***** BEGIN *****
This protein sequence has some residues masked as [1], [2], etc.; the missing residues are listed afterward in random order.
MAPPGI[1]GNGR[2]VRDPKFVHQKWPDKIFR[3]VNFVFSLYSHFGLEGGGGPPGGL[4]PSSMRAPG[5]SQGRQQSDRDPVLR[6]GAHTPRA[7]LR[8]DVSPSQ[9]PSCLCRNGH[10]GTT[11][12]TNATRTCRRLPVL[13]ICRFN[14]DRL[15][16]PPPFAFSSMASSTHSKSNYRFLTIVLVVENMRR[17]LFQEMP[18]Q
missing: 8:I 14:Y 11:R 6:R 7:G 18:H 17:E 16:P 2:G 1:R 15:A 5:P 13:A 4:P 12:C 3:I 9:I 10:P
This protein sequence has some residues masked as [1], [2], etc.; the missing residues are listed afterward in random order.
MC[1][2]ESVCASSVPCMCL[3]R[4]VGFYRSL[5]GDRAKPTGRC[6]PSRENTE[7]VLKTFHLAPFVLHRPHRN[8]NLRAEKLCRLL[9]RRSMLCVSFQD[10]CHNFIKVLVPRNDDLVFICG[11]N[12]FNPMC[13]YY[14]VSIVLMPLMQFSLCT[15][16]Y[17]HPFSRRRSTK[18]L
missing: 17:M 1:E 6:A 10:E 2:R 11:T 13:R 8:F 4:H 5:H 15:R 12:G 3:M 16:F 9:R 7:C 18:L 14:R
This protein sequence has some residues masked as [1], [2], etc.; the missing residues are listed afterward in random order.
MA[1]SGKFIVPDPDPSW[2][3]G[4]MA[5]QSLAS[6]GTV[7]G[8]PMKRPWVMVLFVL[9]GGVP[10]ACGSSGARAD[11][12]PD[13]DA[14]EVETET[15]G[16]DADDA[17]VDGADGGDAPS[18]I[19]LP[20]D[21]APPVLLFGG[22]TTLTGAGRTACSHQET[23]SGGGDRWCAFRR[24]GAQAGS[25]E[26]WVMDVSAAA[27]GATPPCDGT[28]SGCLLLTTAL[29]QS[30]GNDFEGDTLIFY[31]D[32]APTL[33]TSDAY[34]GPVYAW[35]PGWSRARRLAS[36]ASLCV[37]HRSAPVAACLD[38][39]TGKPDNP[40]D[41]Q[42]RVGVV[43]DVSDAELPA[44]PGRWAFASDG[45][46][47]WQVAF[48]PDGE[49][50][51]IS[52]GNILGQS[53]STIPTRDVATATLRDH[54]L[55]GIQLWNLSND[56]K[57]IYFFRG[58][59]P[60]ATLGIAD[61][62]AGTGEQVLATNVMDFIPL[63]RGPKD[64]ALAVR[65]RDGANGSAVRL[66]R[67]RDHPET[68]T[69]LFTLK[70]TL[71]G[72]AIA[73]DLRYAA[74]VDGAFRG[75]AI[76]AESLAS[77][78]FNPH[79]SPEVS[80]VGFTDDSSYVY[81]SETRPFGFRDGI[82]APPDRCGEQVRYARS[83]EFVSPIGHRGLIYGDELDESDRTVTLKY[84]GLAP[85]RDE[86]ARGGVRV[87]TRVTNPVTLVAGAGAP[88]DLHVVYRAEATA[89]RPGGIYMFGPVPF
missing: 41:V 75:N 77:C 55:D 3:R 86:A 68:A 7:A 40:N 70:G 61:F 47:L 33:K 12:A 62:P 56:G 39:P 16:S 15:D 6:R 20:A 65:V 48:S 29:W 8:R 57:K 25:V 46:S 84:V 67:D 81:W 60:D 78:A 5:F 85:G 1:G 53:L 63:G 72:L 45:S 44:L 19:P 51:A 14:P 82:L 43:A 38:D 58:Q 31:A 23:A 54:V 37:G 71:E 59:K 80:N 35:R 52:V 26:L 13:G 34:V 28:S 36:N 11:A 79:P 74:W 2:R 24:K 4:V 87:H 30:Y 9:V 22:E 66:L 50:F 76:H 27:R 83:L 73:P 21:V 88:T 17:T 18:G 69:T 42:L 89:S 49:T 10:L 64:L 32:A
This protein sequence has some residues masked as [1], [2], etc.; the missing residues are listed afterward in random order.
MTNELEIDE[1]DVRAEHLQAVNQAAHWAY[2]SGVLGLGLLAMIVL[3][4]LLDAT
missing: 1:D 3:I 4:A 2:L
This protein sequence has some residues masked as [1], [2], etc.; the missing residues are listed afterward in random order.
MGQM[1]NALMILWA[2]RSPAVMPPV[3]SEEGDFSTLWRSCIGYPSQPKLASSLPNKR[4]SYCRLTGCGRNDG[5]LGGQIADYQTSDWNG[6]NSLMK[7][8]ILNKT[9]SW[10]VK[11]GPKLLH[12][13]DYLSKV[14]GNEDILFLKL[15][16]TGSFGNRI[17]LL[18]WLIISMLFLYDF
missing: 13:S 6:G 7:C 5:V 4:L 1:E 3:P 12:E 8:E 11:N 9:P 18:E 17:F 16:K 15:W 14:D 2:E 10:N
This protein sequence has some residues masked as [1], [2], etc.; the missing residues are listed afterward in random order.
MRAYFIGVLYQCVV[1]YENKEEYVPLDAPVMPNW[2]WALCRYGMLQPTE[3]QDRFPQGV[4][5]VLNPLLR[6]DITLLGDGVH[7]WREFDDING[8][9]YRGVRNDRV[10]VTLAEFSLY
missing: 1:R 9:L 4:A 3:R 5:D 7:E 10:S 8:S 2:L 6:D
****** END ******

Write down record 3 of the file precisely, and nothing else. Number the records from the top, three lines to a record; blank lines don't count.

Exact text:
This protein sequence has some residues masked as [1], [2], etc.; the missing residues are listed afterward in random order.
MA[1]SGKFIVPDPDPSW[2][3]G[4]MA[5]QSLAS[6]GTV[7]G[8]PMKRPWVMVLFVL[9]GGVP[10]ACGSSGARAD[11][12]PD[13]DA[14]EVETET[15]G[16]DADDA[17]VDGADGGDAPS[18]I[19]LP[20]D[21]APPVLLFGG[22]TTLTGAGRTACSHQET[23]SGGGDRWCAFRR[24]GAQAGS[25]E[26]WVMDVSAAA[27]GATPPCDGT[28]SGCLLLTTAL[29]QS[30]GNDFEGDTLIFY[31]D[32]APTL[33]TSDAY[34]GPVYAW[35]PGWSRARRLAS[36]ASLCV[37]HRSAPVAACLD[38][39]TGKPDNP[40]D[41]Q[42]RVGVV[43]DVSDAELPA[44]PGRWAFASDG[45][46][47]WQVAF[48]PDGE[49][50][51]IS[52]GNILGQS[53]STIPTRDVATATLRDH[54]L[55]GIQLWNLSND[56]K[57]IYFFRG[58][59]P[60]ATLGIAD[61][62]AGTGEQVLATNVMDFIPL[63]RGPKD[64]ALAVR[65]RDGANGSAVRL[66]R[67]RDHPET[68]T[69]LFTLK[70]TL[71]G[72]AIA[73]DLRYAA[74]VDGAFRG[75]AI[76]AESLAS[77][78]FNPH[79]SPEVS[80]VGFTDDSSYVY[81]SETRPFGFRDGI[82]APPDRCGEQVRYARS[83]EFVSPIGHRGLIYGDELDESDRTVTLKY[84]GLAP[85]RDE[86]ARGGVRV[87]TRVTNPVTLVAGAGAP[88]DLHVVYRAEATA[89]RPGGIYMFGPVPF
missing: 41:V 75:N 77:C 55:D 3:R 86:A 68:A 7:A 40:N 70:G 61:F 47:L 33:K 12:A 62:P 56:G 39:P 16:S 15:D 6:R 20:A 65:V 48:S 29:W 8:R 57:K 25:V 46:S 84:V 67:D 81:W 60:D 78:A 5:F 85:G 1:G 53:L 63:G 72:L 45:S 44:L 19:P 51:A 14:P 82:L 43:A 38:D 58:Q 31:A 23:A 54:V 37:G 71:E 59:K 80:N 35:R 52:V 26:L 13:G 34:V 28:S 36:N 11:A 79:P 74:W 2:R 24:K 4:V 87:H 30:Y 9:V 22:E 66:L 50:F 76:H 27:R 83:L 73:P 21:V 88:T 17:T 18:G 69:T 42:L 89:S 49:T 10:L 64:L 32:A